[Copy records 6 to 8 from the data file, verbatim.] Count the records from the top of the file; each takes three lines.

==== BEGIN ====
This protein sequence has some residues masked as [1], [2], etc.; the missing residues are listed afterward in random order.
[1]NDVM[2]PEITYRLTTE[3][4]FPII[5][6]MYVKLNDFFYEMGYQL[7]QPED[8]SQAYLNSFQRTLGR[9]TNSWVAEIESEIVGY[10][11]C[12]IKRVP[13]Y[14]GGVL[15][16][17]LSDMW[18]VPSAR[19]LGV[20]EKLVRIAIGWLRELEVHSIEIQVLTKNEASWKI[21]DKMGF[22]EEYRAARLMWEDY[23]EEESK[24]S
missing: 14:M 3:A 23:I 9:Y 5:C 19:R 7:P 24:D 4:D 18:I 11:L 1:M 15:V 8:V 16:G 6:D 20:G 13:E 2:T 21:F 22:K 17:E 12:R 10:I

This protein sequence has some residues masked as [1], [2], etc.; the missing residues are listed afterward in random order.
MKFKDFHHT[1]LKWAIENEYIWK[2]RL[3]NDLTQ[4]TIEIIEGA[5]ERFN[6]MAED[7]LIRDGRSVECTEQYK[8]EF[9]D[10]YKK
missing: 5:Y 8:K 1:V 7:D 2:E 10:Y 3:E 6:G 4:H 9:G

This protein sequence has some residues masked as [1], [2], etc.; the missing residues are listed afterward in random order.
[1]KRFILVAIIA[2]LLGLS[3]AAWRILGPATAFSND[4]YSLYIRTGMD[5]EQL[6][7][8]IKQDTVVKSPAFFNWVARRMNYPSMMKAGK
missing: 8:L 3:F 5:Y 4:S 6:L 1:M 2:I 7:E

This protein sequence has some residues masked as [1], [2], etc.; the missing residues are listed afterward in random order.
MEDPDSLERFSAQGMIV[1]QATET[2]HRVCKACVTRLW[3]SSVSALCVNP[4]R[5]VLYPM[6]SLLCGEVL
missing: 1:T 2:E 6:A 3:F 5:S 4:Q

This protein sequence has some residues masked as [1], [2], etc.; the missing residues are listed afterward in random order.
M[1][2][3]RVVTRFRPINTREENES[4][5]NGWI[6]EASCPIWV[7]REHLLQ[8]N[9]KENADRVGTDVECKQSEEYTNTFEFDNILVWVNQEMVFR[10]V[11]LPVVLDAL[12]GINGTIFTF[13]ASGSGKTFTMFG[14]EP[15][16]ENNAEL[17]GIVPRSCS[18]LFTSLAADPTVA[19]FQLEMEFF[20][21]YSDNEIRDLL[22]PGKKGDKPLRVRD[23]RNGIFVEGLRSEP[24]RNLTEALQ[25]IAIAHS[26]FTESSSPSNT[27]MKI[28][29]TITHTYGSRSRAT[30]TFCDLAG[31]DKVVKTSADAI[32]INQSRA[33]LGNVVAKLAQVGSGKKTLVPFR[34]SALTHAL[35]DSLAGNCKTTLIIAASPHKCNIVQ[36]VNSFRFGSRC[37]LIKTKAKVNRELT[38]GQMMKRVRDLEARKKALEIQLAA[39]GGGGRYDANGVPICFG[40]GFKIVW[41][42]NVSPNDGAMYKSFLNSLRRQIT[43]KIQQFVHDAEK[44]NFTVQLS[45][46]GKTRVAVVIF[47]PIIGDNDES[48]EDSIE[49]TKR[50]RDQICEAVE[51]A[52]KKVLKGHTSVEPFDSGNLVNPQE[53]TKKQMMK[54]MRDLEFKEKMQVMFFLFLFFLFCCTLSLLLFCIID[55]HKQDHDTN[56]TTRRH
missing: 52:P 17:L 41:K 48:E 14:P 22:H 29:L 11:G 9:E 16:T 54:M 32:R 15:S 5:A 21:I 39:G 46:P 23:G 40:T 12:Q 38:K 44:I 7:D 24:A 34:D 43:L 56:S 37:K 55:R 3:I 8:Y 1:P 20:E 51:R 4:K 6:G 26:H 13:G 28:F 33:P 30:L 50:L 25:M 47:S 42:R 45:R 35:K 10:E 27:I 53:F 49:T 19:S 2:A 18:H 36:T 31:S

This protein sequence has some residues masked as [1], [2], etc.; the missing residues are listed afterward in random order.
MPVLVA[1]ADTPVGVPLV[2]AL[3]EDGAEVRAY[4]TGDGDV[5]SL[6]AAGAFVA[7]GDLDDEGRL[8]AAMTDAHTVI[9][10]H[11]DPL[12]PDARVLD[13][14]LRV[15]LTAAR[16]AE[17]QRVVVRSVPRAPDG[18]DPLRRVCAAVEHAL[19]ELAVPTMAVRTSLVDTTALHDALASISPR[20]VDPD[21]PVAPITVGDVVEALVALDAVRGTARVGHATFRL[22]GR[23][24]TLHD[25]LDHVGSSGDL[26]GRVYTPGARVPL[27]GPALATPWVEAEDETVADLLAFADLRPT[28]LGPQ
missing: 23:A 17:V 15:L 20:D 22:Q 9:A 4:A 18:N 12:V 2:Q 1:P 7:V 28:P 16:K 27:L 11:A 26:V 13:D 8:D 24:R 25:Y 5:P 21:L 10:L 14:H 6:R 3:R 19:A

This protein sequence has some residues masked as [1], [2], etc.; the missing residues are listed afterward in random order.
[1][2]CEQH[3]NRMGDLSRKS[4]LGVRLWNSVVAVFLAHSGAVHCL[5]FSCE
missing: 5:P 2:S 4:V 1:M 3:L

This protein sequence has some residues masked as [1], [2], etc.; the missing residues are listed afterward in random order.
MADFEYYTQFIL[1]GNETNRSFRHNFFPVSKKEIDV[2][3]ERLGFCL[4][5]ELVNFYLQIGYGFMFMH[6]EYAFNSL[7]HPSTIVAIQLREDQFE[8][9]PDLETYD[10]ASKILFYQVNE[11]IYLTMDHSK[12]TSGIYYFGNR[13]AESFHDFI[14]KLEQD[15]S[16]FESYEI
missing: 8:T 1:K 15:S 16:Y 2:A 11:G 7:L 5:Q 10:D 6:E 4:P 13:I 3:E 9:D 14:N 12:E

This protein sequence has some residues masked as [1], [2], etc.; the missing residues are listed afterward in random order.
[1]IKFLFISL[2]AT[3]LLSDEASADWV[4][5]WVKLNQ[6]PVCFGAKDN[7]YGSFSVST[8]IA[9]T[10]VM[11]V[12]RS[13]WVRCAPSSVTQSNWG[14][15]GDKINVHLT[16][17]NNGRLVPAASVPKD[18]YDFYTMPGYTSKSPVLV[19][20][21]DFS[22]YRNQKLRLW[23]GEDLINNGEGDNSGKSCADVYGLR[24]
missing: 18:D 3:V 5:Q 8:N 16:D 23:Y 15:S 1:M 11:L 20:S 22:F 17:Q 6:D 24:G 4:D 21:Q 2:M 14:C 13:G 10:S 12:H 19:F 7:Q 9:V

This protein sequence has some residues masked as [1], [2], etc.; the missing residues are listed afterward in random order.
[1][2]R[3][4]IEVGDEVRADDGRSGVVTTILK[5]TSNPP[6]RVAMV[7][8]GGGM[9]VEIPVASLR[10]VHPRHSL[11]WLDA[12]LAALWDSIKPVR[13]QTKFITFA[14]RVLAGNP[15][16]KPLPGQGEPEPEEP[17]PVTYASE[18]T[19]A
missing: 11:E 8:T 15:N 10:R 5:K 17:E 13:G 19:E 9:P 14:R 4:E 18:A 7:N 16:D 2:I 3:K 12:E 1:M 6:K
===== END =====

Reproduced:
This protein sequence has some residues masked as [1], [2], etc.; the missing residues are listed afterward in random order.
MPVLVA[1]ADTPVGVPLV[2]AL[3]EDGAEVRAY[4]TGDGDV[5]SL[6]AAGAFVA[7]GDLDDEGRL[8]AAMTDAHTVI[9][10]H[11]DPL[12]PDARVLD[13][14]LRV[15]LTAAR[16]AE[17]QRVVVRSVPRAPDG[18]DPLRRVCAAVEHAL[19]ELAVPTMAVRTSLVDTTALHDALASISPR[20]VDPD[21]PVAPITVGDVVEALVALDAVRGTARVGHATFRL[22]GR[23][24]TLHD[25]LDHVGSSGDL[26]GRVYTPGARVPL[27]GPALATPWVEAEDETVADLLAFADLRPT[28]LGPQ
missing: 23:A 17:V 15:L 20:D 22:Q 9:A 4:A 18:N 12:V 2:Q 1:P 7:V 28:P 16:K 27:L 11:A 26:V 13:D 8:D 24:R 25:Y 5:P 21:L 10:L 14:H 6:R 3:R 19:A

This protein sequence has some residues masked as [1], [2], etc.; the missing residues are listed afterward in random order.
[1][2]CEQH[3]NRMGDLSRKS[4]LGVRLWNSVVAVFLAHSGAVHCL[5]FSCE
missing: 5:P 2:S 4:V 1:M 3:L

This protein sequence has some residues masked as [1], [2], etc.; the missing residues are listed afterward in random order.
MADFEYYTQFIL[1]GNETNRSFRHNFFPVSKKEIDV[2][3]ERLGFCL[4][5]ELVNFYLQIGYGFMFMH[6]EYAFNSL[7]HPSTIVAIQLREDQFE[8][9]PDLETYD[10]ASKILFYQVNE[11]IYLTMDHSK[12]TSGIYYFGNR[13]AESFHDFI[14]KLEQD[15]S[16]FESYEI
missing: 8:T 1:K 15:S 16:Y 2:A 11:G 7:L 5:Q 10:D 6:E 4:P 13:I 3:E 9:D 14:N 12:E